At a time when our country seems in the process of forgetting who and what we are and how we got here — how we literally saved the world twice in the last century from domination by murderous dictatorships — those efforts are dismissed today by various revisionist academics, or perhaps even worse, not acknowledged at all.
History, once one of the crown jewels of liberal education, is slowly disappearing from many curricula, to be replaced by bogus offerings demonstrating that our history is basically the story of racial, class, gender or economic oppression — basically, the planks that seem to be being used to build the national platform of one of our major political parties today.
That’s one reason books like Bret Baier’s “Three Days at the Brink” are so important. As the universities default on their duties, the contributions from non-academics become increasingly important. And when those contributions come from a highly respected, award-winning journalist, with the writer’s gift of narrative, and the reporter’s attention to factual detail, the result is a well-told, highly readable, and accurate account of the involvement of our nation in one of those crucial moments that determine the course of world history.
Bret Baier, chief political anchor for Fox News Channel and executive editor of “Special Report with Bret Baier,” the No. 1 rated cable news program in its time slot, is the author of two preceding best-selling histories in this series of three: “Three Days in Moscow: Ronald Reagan and the Fall of the Soviet Empire”; and “Three Days in January: Dwight Eisenhower’s Final Mission.”
The “Three Days at the Brink” refer to the three days of the conference held in November 1943 in Tehran, an ancient Persian city at the edge of the desert, at which the Big Three leaders of the allied powers — Franklin D. Roosevelt, Winston Churchill and Joseph Stalin met secretly for the first time to plot a united strategy for defeating the Axis powers. The war had reached a possible tipping point, with the Nazi defeat at Stalingrad, the victories in North Africa and the defeat of the Japanese in the Battle of Midway. Also on the agenda was how the victors would divide Germany after the war, and tentative plans for the occupied countries.
To win Stalin’s support, Roosevelt frequently took his side in the deliberations, often isolating Churchill, and at one point actually making fun of him and inviting Stalin to join in, eliciting a laugh from good old “Uncle Joe” or “the old Bolshevik,” as Roosevelt called him, fondly, convinced he’d won him over.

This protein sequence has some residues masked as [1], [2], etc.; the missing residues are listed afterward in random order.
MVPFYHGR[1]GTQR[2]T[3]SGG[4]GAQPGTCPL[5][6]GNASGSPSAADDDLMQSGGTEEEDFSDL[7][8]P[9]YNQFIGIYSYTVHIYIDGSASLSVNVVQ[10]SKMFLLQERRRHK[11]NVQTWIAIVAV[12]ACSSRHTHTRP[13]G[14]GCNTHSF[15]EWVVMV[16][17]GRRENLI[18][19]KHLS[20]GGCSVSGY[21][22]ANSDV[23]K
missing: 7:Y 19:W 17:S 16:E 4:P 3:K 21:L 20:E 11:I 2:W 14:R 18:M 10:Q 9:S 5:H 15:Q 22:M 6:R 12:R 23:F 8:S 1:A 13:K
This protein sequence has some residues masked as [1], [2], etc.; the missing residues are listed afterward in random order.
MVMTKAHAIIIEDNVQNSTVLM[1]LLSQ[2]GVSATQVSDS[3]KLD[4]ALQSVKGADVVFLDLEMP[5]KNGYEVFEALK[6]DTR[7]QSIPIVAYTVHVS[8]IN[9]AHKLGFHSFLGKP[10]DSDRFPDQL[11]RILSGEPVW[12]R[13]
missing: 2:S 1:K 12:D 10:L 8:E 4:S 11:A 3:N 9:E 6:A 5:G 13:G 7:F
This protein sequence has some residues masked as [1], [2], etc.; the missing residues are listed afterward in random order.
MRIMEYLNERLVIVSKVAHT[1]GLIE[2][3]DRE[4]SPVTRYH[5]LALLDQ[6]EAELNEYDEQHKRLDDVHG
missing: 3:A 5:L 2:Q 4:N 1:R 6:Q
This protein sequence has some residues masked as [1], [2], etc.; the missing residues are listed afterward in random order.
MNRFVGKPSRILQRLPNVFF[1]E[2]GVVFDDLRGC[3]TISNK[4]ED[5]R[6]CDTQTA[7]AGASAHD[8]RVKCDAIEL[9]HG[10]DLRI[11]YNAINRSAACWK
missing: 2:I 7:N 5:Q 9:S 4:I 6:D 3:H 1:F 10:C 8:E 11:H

As George Kennan, deputy to W. Averell Harriman, our ambassador to the Soviet Union and later himself ambassador under President Truman, put it, Roosevelt believed Stalin appeared hostile to the West because he hadn’t been treated properly, and that “‘his ideological prejudices would melt away and Russian cooperation with the west could easily be obtained, if only Stalin was exposed to the charm of a personality of FDR’s caliber.’”
But it might frequently have worked the other way. The Russians pretty much got everything they wanted, especially the opening of a second front in Europe. But to be fair, they had done much more than their fair share of fighting. Nor beyond ensuring they would come away with an effective fighting alliance, did they ever intend to observe what Mr. Baier calls the “conference niceties.”
“Discussing the issue of free elections in eastern Europe during the Potsdam Conference , Stalin said what he had obviously believed all along: ‘A freely elected government in any of these countries would be anti-Soviet, and that we cannot allow.’”
But the primary and immediate purpose at Tehran was to forge an agreement among the three major war-fighting nations for winning the war. And as Mr. Baier shows us, the three Allied leaders would leave Tehran with an integrated battle plan for opening a second front in Europe, Operation Overlord, with the D-Day invasion. It was, by any measure, a great achievement. And it was made possible by the leadership of one of our most consequential presidents, who despite his handicap, drove himself to succeed, and did so, often magnificently.
And of Mr. Baier’s own success, David Eisenhower writes this: “Bret Baier, perhaps America’s top newscaster, has become one of our best historians as well . This book will be widely read and discussed, and prove to be must-reading for everyone interested in political biography, World War II, post-war history, and public affairs today.”
• John R. Coyne Jr., a former White House speechwriter, is co-author of “Strictly Right: William F. Buckley Jr. and the American Conservative Movement” (Wiley).
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THREE DAYS AT THE BRINK: FDR’S DARING GAMBLE TO WIN WORLD WAR II
By Bret Baier, with Catherine Whitney
William Morrow, $28.99, 434 pages
Copyright © 2019 The Washington Times, LLC.